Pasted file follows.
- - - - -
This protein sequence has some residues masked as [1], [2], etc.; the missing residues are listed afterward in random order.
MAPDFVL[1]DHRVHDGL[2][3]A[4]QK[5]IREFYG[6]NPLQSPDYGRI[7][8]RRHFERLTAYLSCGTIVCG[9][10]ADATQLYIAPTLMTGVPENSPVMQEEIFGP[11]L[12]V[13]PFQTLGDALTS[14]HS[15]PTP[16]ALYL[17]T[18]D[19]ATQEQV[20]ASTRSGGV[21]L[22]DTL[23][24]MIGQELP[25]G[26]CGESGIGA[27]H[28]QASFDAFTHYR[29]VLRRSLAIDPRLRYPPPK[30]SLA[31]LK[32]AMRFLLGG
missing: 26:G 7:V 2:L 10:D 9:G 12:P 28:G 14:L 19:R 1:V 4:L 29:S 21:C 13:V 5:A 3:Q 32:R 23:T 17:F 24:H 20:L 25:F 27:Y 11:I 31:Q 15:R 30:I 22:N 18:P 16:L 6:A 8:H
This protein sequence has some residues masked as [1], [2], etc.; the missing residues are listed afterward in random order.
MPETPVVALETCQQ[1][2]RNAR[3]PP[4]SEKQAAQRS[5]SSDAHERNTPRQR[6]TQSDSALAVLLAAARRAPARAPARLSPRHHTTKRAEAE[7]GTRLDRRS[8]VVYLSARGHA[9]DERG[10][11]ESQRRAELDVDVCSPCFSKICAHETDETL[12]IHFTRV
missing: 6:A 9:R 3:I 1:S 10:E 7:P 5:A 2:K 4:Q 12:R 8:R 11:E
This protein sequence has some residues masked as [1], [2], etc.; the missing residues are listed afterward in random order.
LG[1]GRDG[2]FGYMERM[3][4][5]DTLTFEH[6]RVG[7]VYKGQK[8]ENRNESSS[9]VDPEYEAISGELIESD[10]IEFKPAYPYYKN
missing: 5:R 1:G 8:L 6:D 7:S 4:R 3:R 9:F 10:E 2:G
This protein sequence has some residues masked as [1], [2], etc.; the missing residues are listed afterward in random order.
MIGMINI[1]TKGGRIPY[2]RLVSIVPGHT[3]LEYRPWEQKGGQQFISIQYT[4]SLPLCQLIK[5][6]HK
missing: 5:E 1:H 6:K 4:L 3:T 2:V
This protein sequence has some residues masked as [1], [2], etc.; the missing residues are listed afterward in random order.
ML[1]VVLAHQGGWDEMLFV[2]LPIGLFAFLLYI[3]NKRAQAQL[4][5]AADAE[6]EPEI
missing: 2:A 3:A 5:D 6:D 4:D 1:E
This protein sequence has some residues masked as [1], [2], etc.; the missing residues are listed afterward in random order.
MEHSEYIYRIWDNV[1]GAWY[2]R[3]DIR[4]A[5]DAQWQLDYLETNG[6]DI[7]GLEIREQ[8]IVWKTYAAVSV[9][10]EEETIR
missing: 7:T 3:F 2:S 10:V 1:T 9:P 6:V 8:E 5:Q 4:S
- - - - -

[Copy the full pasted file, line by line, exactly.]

This protein sequence has some residues masked as [1], [2], etc.; the missing residues are listed afterward in random order.
MAPDFVL[1]DHRVHDGL[2][3]A[4]QK[5]IREFYG[6]NPLQSPDYGRI[7][8]RRHFERLTAYLSCGTIVCG[9][10]ADATQLYIAPTLMTGVPENSPVMQEEIFGP[11]L[12]V[13]PFQTLGDALTS[14]HS[15]PTP[16]ALYL[17]T[18]D[19]ATQEQV[20]ASTRSGGV[21]L[22]DTL[23][24]MIGQELP[25]G[26]CGESGIGA[27]H[28]QASFDAFTHYR[29]VLRRSLAIDPRLRYPPPK[30]SLA[31]LK[32]AMRFLLGG
missing: 26:G 7:V 2:L 10:D 9:G 12:P 28:G 14:L 19:R 1:V 4:L 29:S 21:C 13:V 5:A 3:Q 32:R 23:T 17:F 24:H 20:L 25:F 27:Y 11:I 31:Q 15:R 30:I 22:N 18:P 16:L 6:A 8:H
This protein sequence has some residues masked as [1], [2], etc.; the missing residues are listed afterward in random order.
MPETPVVALETCQQ[1][2]RNAR[3]PP[4]SEKQAAQRS[5]SSDAHERNTPRQR[6]TQSDSALAVLLAAARRAPARAPARLSPRHHTTKRAEAE[7]GTRLDRRS[8]VVYLSARGHA[9]DERG[10][11]ESQRRAELDVDVCSPCFSKICAHETDETL[12]IHFTRV
missing: 6:A 9:R 3:I 1:S 10:E 7:P 5:A 2:K 4:Q 12:R 8:R 11:E
This protein sequence has some residues masked as [1], [2], etc.; the missing residues are listed afterward in random order.
LG[1]GRDG[2]FGYMERM[3][4][5]DTLTFEH[6]RVG[7]VYKGQK[8]ENRNESSS[9]VDPEYEAISGELIESD[10]IEFKPAYPYYKN
missing: 5:R 1:G 8:L 6:D 7:S 4:R 3:R 9:F 10:E 2:G
This protein sequence has some residues masked as [1], [2], etc.; the missing residues are listed afterward in random order.
MIGMINI[1]TKGGRIPY[2]RLVSIVPGHT[3]LEYRPWEQKGGQQFISIQYT[4]SLPLCQLIK[5][6]HK
missing: 5:E 1:H 6:K 4:L 3:T 2:V
This protein sequence has some residues masked as [1], [2], etc.; the missing residues are listed afterward in random order.
ML[1]VVLAHQGGWDEMLFV[2]LPIGLFAFLLYI[3]NKRAQAQL[4][5]AADAE[6]EPEI
missing: 2:A 3:A 5:D 6:D 4:D 1:E
This protein sequence has some residues masked as [1], [2], etc.; the missing residues are listed afterward in random order.
MEHSEYIYRIWDNV[1]GAWY[2]R[3]DIR[4]A[5]DAQWQLDYLETNG[6]DI[7]GLEIREQ[8]IVWKTYAAVSV[9][10]EEETIR
missing: 7:T 3:F 2:S 10:V 1:T 9:P 6:V 8:E 5:Q 4:S